With discussions of net neutrality and the dissemination of fake news at the fore, two Yale professors, Marta Figlerowicz and Marijeta Bozovic, are leading a new learning and teaching initiative at Yale to explore in greater depth how the internet affects society and culture.

As part of the initiative, Bozovic and Figlerowicz started an “Internet Cultures” working group through the Whitney Humanities Center last fall, which has hosted various conversations, lectures and a symposium in December for faculty members, graduate students and undergraduates. This semester, Bozovic and Figlerowicz are teaching the first iteration of their new undergraduate lecture course, “Internet Cultures, Histories, Networks, and Practices.”

The multidisciplinary initiative focuses on how to best study and teach the histories, networks and practices of the internet, a topic they say has gone underexplored within the humanities in both research and teaching.

“We live using the internet constantly, but the more I learned about it from my own research the more I realized that that we as academic communities don’t know enough or talk enough about the history of the internet, especially to undergraduates,” Figlerowicz said.

On Tuesday, over 100 students shopped the course’s first class of the semester, according to Bozovic. Bozovic, who only expected 40 people to attend because the class is new, said the high attendance was indicative of the widespread interest in learning about “something as exciting and as global as the internet in a deeper, course-based way.”

Because topics related to internet cultures cover a wide range of disciplines and areas of study, Bozovic expressed excitement that there was an approximately equal distribution of students across the humanities, social sciences and sciences. The course counts as a humanities credit for Yale College’s distributional requirement.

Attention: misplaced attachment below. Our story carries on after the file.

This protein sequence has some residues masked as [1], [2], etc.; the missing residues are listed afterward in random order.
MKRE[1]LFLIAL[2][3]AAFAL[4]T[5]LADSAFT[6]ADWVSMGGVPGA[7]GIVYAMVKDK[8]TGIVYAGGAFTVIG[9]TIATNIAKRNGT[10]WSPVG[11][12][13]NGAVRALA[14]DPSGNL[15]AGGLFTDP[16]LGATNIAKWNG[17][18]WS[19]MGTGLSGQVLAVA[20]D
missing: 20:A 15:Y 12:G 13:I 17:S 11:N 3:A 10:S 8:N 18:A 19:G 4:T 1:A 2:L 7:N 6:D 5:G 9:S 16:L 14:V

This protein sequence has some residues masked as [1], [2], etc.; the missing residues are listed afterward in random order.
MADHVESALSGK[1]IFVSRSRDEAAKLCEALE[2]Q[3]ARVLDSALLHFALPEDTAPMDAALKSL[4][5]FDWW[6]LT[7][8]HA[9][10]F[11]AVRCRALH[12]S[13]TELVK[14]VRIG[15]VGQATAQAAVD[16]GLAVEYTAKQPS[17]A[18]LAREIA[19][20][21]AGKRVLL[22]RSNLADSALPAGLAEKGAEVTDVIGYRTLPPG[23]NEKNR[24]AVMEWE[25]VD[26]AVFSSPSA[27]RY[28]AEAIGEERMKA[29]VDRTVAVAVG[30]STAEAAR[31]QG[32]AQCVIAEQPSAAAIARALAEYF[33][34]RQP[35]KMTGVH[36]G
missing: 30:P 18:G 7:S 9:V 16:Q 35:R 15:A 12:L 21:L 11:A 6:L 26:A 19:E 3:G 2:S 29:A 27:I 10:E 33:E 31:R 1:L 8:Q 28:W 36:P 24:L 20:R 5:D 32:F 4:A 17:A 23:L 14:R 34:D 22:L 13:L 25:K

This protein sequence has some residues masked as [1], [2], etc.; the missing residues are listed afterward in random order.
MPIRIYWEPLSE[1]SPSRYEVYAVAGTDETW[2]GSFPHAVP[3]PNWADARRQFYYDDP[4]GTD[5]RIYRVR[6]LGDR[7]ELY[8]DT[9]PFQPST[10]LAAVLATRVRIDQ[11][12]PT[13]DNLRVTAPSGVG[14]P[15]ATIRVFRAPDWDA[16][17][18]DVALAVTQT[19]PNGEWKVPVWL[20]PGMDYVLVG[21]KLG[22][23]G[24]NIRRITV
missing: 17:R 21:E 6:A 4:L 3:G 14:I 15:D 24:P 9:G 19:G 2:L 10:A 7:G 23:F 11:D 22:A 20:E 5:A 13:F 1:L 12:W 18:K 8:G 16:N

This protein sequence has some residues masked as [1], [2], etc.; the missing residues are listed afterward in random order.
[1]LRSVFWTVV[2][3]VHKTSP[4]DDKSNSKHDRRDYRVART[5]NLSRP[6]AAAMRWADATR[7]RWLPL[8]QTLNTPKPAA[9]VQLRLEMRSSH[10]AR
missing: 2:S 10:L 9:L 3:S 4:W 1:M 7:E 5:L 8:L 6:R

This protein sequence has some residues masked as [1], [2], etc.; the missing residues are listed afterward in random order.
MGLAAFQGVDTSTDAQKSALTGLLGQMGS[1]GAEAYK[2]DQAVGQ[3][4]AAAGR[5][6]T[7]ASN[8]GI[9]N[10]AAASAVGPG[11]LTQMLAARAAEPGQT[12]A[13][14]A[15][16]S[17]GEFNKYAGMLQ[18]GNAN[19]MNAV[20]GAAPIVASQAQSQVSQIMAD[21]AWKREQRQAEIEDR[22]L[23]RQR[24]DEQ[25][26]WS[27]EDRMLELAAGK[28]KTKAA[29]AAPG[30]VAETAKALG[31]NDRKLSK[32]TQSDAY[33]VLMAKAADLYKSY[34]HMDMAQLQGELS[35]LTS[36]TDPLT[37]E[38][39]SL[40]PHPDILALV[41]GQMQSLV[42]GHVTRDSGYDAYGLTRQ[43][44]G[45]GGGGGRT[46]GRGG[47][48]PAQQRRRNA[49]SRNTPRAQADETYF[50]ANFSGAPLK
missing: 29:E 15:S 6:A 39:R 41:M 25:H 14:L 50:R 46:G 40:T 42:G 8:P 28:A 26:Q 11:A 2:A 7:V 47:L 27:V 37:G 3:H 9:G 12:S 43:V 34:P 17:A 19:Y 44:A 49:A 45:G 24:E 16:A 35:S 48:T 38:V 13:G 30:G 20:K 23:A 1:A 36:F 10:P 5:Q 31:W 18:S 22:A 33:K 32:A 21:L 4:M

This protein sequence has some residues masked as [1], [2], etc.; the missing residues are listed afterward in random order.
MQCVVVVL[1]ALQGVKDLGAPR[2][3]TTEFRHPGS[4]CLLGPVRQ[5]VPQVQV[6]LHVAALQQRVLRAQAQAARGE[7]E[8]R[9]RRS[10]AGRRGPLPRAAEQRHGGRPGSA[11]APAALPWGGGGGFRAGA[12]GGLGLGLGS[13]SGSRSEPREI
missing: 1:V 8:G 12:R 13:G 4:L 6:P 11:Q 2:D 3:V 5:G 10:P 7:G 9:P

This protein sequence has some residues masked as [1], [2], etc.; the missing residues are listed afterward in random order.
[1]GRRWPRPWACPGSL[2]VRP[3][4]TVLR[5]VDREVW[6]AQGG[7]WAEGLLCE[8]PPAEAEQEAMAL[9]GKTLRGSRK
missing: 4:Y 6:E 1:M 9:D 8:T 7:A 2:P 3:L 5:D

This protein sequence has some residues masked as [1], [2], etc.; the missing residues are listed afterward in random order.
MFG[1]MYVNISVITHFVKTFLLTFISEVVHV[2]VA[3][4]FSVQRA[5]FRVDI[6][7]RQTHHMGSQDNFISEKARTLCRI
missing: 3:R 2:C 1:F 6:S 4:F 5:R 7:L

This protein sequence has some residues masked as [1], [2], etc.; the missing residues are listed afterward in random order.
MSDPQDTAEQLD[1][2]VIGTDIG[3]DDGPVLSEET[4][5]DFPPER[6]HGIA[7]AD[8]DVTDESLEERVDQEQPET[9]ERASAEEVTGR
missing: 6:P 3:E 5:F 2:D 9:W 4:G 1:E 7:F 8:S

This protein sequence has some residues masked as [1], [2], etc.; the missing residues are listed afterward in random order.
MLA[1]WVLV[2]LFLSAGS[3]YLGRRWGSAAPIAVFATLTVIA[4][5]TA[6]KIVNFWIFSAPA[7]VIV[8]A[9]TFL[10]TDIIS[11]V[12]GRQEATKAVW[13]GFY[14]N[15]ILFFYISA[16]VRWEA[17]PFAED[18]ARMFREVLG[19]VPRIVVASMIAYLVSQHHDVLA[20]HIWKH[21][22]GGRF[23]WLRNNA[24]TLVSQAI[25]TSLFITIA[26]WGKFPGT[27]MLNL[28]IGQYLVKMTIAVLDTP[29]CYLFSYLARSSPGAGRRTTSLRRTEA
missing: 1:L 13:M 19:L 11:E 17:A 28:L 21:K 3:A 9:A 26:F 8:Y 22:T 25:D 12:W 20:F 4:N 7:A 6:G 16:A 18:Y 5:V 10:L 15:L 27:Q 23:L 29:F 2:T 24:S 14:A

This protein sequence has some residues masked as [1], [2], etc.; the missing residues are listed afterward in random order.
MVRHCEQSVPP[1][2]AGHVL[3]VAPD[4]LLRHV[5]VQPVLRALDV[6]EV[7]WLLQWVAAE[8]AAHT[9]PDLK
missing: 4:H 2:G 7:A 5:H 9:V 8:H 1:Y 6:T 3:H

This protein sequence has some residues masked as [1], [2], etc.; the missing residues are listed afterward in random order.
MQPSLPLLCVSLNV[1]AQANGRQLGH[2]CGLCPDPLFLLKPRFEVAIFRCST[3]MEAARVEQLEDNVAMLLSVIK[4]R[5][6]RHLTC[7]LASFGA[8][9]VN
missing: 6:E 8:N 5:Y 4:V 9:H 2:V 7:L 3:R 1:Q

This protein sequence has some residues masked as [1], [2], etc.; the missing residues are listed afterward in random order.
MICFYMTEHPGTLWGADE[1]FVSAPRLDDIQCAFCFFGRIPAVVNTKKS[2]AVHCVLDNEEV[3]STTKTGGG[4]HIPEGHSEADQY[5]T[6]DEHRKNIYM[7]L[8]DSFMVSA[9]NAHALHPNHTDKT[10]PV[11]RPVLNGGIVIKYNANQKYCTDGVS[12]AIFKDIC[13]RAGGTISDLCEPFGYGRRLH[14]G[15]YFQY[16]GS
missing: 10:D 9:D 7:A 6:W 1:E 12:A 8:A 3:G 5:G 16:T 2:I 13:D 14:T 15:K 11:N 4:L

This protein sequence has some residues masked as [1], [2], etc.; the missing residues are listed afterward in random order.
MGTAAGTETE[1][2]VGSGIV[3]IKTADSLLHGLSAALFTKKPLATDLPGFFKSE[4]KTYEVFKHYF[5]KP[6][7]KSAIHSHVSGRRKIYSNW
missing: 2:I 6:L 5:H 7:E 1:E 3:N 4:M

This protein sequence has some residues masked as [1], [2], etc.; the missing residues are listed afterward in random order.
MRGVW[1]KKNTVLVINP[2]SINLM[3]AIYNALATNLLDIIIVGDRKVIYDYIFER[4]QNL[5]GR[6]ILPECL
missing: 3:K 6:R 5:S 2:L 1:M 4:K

Through the class, Figlerowicz said, she hopes to spark students’ interest in the various dimensions of the internet — a bunch of hard drives working constantly in a room in Silicon Valley, a historical phenomenon, or a medium for new aesthetic forms of creativity.

Originating in the Film and Media Studies program, the course is also cross-listed under Women, Gender and Sexuality Studies, Russian and East European Studies, Literature and English. The course is divided into three units, the first of which covers the origins of the Internet in the Cold War and how ideologies in both the Soviet Union and the U.S. shaped successful and unsuccessful versions of the internet. The second unit will cover network studies and involve sessions in Yale’s Digital Humanities Lab. And the third unit will study the cultural practices of the internet.

As part of the course, Figlerowicz and Bozovic said, students will explore through a comparative lens how different cultures and nations use the internet, with a focus on topics such as “microblogging” in China and the intranet in North Korea. Figlerowicz said that people tend to think of the internet as a “huge space” that is completely accessible. But the majority of people at Yale will only access a tiny fraction of it in the form of the “Anglophone internet.”

“We want students to think about both the internet’s genuine potential as a force of globalization but also the limit of how much of the internet we see in our everyday lives and the moments of breakdown when it becomes inaccessible or unintelligible,” Figlerowicz said.

Megan Race GRD ’18, a teaching fellow for the course and a graduate student in the Slavic department, said that students will benefit from thinking about the internet from a humanistic perspective as a “cultural artifact.”

“The critical thinking about the internet and its various cultures that the working group and the course intend to foster ideally gives perspective into what this thing, the Internet, does to us, and not just how it is made or how it develops as technology changes over time,” Race said. “As a man-made thing, the internet is in its largest sense a reflection of the insanely multifaceted human culture that created it.”

Adelaide Feibel | adelaide.feibel@yale.edu